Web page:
Book Review – The Unlikely Pilgrimage of Harold Fry

I am taking part in the Write Tribe Reading Challenge and I have opted to read 24 books this year (though I am hoping to read more). There are 24 prompts given, and this book adheres to three of them:

8. A book with a name in the title

9. A book with orange cover (I finally got it 🙂 )

10. A book set in a country that you visited/want to visit

Image credit: Amazon

I must confess that I finished reading this book in 4 months, though I read 95% of the book only in the last 4 days.

It’s my good fortune that of late, I have been coming across beautiful books. The credit goes to my blogger friends who read and recommend these books.

So, without further ado, let me write about The Unlikely Pilgrimage of Harold Fry


One morning, Harold Fry, a former brewery manager recently retired, finds a letter from an acquaintance, Queenie Hennessy, he hadn’t heard for over 20 years. The letter said Queenie was dying of a terminal cancer in a hospice in Berwick-upon-Tweed. Harold Fry was shaken. He wrote her a reply and started out to post the letter. However, when the post box cropped up, he didn’t feel like posting the letter so soon, so he decided to walk till the next box. But he still didn’t post and walked till the next one. He even walked past the post office and didn’t post the letter. A chance meeting with a girl in a garage shop who said how keeping faith and being positive helped her aunt (who had cancer), showed him the light. He decided to walk the length of the United Kingdom (from Kingsbridge at the south of England to Berwick-upon-Tweed, the most northern town in England) to meet Queenie, the woman who had once saved Harold’s life and had got nothing in return.

It didn’t matter to him that he was wearing yachting shoes and not walking shoes, he was not carrying any change of clothes and that he was not even carrying his mobile phone. He didn’t think of much except putting one foot before the other. Even when his feet developed blisters and were bleeding, he continued walking. Initially, Harold was too shy to ask for help. However, he met some very kind people on his journey and started believing in the genuineness of humanity.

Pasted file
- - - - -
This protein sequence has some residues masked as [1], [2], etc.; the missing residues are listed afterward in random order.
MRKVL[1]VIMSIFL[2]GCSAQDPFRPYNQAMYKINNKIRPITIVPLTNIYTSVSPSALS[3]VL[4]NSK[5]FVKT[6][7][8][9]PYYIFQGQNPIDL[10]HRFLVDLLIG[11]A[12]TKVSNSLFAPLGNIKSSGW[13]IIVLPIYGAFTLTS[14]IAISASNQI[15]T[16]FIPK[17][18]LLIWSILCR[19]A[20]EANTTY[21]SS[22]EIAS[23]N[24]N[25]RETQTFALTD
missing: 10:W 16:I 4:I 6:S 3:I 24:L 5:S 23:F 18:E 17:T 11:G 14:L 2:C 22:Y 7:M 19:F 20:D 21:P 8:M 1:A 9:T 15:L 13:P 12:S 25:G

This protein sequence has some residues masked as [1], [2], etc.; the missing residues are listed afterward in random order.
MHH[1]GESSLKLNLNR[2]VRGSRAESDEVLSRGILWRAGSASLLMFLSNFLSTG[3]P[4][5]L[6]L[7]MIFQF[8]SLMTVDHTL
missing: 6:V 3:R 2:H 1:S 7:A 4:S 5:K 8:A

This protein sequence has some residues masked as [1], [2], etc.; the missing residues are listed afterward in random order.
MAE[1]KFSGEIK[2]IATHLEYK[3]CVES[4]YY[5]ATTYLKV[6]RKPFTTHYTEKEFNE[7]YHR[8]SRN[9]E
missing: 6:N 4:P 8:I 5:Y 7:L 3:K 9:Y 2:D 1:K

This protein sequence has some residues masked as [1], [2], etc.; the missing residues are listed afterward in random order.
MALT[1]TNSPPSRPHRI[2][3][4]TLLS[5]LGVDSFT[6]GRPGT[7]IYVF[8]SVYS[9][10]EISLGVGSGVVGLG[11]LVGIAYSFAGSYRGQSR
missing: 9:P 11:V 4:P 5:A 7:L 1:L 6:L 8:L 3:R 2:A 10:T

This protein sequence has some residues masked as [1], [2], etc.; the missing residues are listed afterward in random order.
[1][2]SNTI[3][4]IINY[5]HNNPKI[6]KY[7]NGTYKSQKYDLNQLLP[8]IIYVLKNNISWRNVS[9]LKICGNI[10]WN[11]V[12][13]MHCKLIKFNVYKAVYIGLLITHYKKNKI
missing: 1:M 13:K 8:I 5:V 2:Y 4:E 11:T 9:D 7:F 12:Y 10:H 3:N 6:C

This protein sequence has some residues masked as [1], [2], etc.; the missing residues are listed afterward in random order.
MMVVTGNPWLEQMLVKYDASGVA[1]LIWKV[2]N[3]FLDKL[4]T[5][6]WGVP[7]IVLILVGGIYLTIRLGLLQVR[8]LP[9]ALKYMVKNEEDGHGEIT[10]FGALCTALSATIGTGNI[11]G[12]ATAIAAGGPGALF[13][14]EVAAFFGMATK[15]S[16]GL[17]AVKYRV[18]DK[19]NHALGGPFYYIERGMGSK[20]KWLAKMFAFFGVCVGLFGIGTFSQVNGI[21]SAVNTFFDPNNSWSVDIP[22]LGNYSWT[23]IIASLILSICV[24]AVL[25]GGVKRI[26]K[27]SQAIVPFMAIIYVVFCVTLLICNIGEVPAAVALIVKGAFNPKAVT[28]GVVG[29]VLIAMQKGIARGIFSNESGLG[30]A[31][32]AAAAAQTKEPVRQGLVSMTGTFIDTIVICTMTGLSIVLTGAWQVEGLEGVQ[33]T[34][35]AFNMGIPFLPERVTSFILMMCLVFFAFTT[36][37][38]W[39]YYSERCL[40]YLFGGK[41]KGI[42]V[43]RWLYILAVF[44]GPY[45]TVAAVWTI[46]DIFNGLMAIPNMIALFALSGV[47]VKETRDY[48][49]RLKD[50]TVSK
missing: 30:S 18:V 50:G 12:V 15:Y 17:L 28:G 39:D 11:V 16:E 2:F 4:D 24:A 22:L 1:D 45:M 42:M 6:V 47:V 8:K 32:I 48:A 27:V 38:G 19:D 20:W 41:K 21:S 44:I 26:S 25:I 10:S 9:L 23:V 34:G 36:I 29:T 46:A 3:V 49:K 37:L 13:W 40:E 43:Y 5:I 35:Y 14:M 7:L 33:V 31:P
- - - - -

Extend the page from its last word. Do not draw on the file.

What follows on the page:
Soon, he realized that it was not right on his part to squander his retirement fund on guest houses and daily meals. He decided to reach Berwick upon the largesse of the nature and people. He drank spring water, fruits from the fields and wild mushrooms foraged from the forest. He humbly accepted whatever people offered him and made sure he never took more than required.

Harold’s journey became a sensation in England and people in every city and town that he visited came forward to help Harold. In his journey, joined a motley of characters; all had a different purpose, but they made Harold’s journey their own.

At the end of 87 days after walking 627 miles, Harold reached Berwick to meet Queenie.


If you start reading the book, you will find it very ordinary. A retired old man starting a journey to meet a long-lost friend – what’s so extraordinary about it?

Well, the extraordinary is not in the man – but in the faith of the man that prompts him to make a tediously long journey. The extraordinary is in the humanity that picks up the old man whenever he falters. The extraordinary is in the learning that the man receives during his journey.

The title of the book is apt – it may be journey for some, but for Harold Fry it was a pilgrimage. A pilgrimage he needed to make to atone for his past sins, to be free of the guilt and burden of them and make peace with his present.

I liked Harold Fry for who he is – an honest man who doesn’t like to break his promise. But I also like the other characters in the story who are as lovable as Harold – Rex, who has recently lost his wife and is very helpful to Maureen deal with the absence of Harold and Kate – the only sane person who joins, albeit briefly, Harold in his journey.

I liked the book because of its simple writing, unassuming humor and not-over-the-top emotional drama.

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